July 29, 2012
HSM Law Profile Paper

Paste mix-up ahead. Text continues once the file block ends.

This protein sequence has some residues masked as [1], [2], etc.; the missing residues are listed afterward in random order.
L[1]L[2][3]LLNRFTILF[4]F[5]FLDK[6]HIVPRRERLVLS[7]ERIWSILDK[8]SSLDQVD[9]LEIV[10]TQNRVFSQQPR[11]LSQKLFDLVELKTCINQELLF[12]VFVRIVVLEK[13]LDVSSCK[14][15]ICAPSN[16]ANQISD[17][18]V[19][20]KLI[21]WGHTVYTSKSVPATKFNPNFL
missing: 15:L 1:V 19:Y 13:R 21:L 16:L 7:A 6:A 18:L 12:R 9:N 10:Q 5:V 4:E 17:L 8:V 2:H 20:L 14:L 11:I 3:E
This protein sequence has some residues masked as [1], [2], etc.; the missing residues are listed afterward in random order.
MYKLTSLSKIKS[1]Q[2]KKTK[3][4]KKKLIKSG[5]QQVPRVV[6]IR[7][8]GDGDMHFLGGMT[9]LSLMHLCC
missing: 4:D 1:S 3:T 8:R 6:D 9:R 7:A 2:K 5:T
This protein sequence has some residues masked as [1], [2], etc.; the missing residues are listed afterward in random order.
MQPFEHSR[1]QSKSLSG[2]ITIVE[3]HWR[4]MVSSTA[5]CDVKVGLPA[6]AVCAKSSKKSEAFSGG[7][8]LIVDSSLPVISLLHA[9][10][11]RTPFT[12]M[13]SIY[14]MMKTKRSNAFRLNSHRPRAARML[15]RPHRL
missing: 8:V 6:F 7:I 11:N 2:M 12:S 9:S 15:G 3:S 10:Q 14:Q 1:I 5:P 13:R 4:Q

There are federal, state, county, and even tribal laws that have been put into place to protect both the client and the human service worker. Some are more of a guiding tool for human service workers, while some laws are designed to protect the client in a wide variety of ways. The Child Abuse Prevention and Treatment Act (CAPTA) was originally enacted in January 1974 to require agencies to assess, investigate, and provide treatment, and prosecution in order to receive federal funding. To fully understand everything that this law has to offer, we must learn more about it. Possibly the best place to find information on this law, would be directly from the Cornell University Law School website, here they have a copy of the full text of CAPTA. The website is http://www.law.cornell.edu/uscode/text/42/chapter-67. This website actually breaks the law down; it is still in its full context, just made easier to read. The first subsection of the law is the General Program. This area provides information in general about the law. The second subsection is Adoption Opportunities. The third subsection is Community Based Grants for the Prevention of Child Abuse and Neglect. The fourth subsection is Temporary Child Care for Children with Disabilities and Crisis Intervention. The fifth subsection is Abandoned Infants Assistance. The sixth subsection is Certain Preventive Services Regarding Children of Homeless Families or Families at Risk for Homelessness. The final subsection is Child Abuse Crime Information and Background Checks. Each area has valuable information that a human service worker is bound to come into contact with (Cornell University Law School, 2011). The original purpose of this law was to help eliminate and prevent child abuse. However, over the years the law has been rewritten, revised, and underwent many other changes. Today, CAPTA...